"The reality is that you will grieve forever. You will not 'get over' the loss of a loved one; you will learn to live with it. You will heal and you will rebuild yourself around the loss you have suffered. You will be whole again but you will never be the same. Nor should you be the same nor would you want to." -- Elisabeth Kubler Ross
This summer, I attended two wakes. I have to be honest and explain that these two people were not people that I saw or talked to with any consistency. In fact, I saw very little of them over the past couple of years. What I was gently reminded of this week is that people don't have to be in your life on a regular basis for an impact to be made. I am deeply grateful and astounded that both came into my life and with their separate examples saw the value in me and thus, partnerships were formed, allegiances were made and together we made a profound change to a small community but no less important.
My grandmother died at the age of 98. My father died at the age of 74. My mother is 89 refusing to wear a "life alert." That's what I'm used to in my family... longevity and stubbornness. Death in my world has been "reasonable." I'm sad to say for so many others, that has not been the case. When someone dies, you can't help but wonder about the other side and whether we have any control over our existence at all. I am more inclined to believe that we don't. But I also know this... death is the progression of our lives.
Philosophers, clergy will say that death is divine and a release to heaven where we are met with an abundance of love and light. Others will say that death is an extension of the organic, energy, or force that we possess and have with us and then it changes and becomes part of the centrifugal force of nature just in another form. We suffer when we lose someone we love, but the fact is, the hard core fact is they, the person we love, can't suffer any more. I've asked myself many times why some suffer more than others but then Buddhists will say that suffering is universal and in knowing this, we are able to heal because when we know something is universal it's easier to cope.
If you watch the news, death on a large scale is horrific, senseless and unfathomable and there can be no justification. It's interesting how history and death have taught us nothing and as each decade goes by, human beings die at the expense of the greed or evil of their own kind. The only solution in my mind is the continual education of our young to be tolerant, to be kind, to be mindful.
We should contemplate our own death. Here's why: Contemplating our own demise gives us freedom. We are free to take our lives in any direction we want without regret. We learn that human beings, WE, are fragile. So if there are regrets, or fears then we need to get to busy with the present. That is extremely hard to do when our responsibilities take over or personal sensibilities. This is when our health suffers. This is when we suffer because we are fighting within ourselves for our own self worth. A life without regrets may seem unrealistic or unnatural but as I'm finding out, it is healthier and creates a sense of peace. Easier said than done, I know. Some are more successful at it than others but death can be our catalyst, at any age, to follow what makes us passionate.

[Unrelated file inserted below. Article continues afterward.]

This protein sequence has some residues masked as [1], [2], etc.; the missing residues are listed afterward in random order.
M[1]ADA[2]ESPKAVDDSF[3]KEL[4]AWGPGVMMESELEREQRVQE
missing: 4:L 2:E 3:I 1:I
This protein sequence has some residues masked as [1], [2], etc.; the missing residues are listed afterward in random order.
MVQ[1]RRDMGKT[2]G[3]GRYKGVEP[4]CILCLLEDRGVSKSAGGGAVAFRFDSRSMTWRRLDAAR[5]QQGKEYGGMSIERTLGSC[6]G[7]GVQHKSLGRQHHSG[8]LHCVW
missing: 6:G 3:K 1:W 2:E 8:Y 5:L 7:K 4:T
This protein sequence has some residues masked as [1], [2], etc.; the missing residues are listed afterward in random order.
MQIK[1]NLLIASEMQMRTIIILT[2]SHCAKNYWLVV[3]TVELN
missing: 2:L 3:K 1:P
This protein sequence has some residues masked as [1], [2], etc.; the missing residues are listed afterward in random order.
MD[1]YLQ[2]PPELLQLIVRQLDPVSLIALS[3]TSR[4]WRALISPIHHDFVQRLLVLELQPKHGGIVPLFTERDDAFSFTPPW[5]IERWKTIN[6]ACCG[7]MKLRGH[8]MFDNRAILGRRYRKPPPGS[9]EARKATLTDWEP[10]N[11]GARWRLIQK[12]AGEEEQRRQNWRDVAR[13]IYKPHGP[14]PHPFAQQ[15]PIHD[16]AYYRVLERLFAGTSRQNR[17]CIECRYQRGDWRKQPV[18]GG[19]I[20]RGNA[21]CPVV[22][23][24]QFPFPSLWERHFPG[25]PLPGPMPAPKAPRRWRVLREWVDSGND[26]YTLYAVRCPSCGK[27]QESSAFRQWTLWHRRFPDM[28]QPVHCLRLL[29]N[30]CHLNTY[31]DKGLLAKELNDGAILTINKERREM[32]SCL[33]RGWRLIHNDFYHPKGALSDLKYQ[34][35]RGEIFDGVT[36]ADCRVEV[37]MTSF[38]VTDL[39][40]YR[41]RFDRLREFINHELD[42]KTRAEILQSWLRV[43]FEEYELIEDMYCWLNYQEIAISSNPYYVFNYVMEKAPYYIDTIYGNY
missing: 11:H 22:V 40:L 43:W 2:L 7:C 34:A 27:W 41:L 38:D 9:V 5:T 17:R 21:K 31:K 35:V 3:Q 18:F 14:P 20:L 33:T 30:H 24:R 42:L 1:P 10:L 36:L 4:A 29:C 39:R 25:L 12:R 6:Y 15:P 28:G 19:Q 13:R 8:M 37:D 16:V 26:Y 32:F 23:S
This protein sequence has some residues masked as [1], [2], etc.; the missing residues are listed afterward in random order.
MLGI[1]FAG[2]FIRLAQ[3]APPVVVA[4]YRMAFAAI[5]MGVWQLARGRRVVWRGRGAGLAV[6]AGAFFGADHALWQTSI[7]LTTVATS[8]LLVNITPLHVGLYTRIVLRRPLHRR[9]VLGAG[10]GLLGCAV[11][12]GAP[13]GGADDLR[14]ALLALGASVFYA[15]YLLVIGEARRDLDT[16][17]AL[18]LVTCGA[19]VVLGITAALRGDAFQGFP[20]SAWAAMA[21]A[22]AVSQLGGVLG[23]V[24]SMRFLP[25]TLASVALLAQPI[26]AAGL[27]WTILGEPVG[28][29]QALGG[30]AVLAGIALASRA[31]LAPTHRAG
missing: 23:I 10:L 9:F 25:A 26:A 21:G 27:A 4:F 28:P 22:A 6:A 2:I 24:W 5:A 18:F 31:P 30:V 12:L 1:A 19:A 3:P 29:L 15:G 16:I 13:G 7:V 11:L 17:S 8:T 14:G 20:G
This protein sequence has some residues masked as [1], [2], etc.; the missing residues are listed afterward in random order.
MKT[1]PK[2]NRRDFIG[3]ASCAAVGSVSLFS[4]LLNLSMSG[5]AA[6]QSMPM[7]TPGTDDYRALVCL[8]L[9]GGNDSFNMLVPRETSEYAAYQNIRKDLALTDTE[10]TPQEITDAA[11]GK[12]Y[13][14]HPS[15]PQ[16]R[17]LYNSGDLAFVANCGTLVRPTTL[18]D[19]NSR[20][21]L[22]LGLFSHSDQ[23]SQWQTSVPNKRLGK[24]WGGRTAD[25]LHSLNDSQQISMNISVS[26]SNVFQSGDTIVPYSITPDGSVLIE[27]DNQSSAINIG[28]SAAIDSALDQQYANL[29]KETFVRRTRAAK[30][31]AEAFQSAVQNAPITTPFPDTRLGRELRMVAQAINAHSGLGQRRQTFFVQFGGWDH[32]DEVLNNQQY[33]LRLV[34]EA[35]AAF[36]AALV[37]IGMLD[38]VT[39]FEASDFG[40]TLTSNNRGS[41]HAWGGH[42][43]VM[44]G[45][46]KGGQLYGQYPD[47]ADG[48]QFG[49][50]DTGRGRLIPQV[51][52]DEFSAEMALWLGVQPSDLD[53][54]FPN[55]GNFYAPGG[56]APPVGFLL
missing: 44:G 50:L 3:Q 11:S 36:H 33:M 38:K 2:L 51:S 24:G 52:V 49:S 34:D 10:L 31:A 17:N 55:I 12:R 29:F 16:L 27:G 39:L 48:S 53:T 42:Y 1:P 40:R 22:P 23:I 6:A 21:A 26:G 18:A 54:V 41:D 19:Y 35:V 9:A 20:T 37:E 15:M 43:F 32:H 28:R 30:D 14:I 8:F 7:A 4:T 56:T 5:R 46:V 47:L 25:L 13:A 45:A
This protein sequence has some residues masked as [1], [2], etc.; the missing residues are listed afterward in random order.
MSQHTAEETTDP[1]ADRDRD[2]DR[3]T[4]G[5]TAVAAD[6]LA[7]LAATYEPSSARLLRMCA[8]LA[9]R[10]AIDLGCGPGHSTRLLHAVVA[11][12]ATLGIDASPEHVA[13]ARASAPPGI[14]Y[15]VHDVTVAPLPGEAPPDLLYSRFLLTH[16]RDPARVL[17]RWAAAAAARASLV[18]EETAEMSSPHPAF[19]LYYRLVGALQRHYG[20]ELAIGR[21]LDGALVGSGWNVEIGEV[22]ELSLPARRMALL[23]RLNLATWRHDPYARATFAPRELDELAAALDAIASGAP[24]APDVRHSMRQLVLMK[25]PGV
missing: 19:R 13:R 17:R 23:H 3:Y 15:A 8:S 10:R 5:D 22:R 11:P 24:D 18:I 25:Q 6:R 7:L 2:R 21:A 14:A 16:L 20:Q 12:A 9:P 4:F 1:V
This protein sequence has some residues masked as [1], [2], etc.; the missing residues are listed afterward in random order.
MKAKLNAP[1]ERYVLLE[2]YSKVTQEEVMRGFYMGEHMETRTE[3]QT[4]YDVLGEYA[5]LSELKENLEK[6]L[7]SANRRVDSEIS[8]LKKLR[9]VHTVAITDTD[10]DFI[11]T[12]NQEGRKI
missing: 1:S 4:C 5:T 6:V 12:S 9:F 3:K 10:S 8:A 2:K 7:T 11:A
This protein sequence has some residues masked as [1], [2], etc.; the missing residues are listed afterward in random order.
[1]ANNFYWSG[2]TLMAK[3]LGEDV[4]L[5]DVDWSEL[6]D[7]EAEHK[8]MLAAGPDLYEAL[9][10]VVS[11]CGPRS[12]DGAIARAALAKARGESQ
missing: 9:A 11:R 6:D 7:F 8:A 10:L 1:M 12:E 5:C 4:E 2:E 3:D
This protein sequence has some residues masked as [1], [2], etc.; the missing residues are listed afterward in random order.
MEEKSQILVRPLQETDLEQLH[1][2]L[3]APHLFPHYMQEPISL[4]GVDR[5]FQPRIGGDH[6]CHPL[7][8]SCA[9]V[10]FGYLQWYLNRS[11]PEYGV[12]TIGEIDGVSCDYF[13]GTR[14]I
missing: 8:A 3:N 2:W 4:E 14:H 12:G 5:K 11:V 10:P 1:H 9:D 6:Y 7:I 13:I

When I was young, I was terribly afraid of death. Young people should be. The fear keeps them from doing something terribly, fatally stupid... or so we believe. We've all taken ridiculous chances in our youth and, luckily, we lived to tell the tales.
The more people cross my path, I am grateful for their contribution and their kindness. At any given moment in time, we can have an impact on another person's well-being. Death has become much more meaningful and life has become much more meaningful. We understand what true love is. We understand that even in our grief, we are capable of wonderful things. Why? Those we lost would want it so. Death gives us these gifts if we take the time to accept them. We can change our focus at any time.
So hear this... I want show tunes. Lots of singing of show tunes, loudly. I want everyone eating pizza and drinking beer. I want everyone wearing their best shoes or better yet, NEW shoes. Oh and there had better be dancing, lots of dancing. Disco music, say, Gloria Gaynor or Donna Summer and Michael Jackson, some Billy Joel too. Take the ashes and release them somewhere near Broadway... theater row... hopefully in like another 50 to 100 years. As summer wanes, and the air starts getting slightly chilled, my heart is full. My heart is stronger, my world is much richer, because of all of the people who have crossed my path.
"The woods are lovely, dark and deep,
But I have promises to keep,
And miles to go before I sleep,
And miles to go before I sleep." -- Robert Frost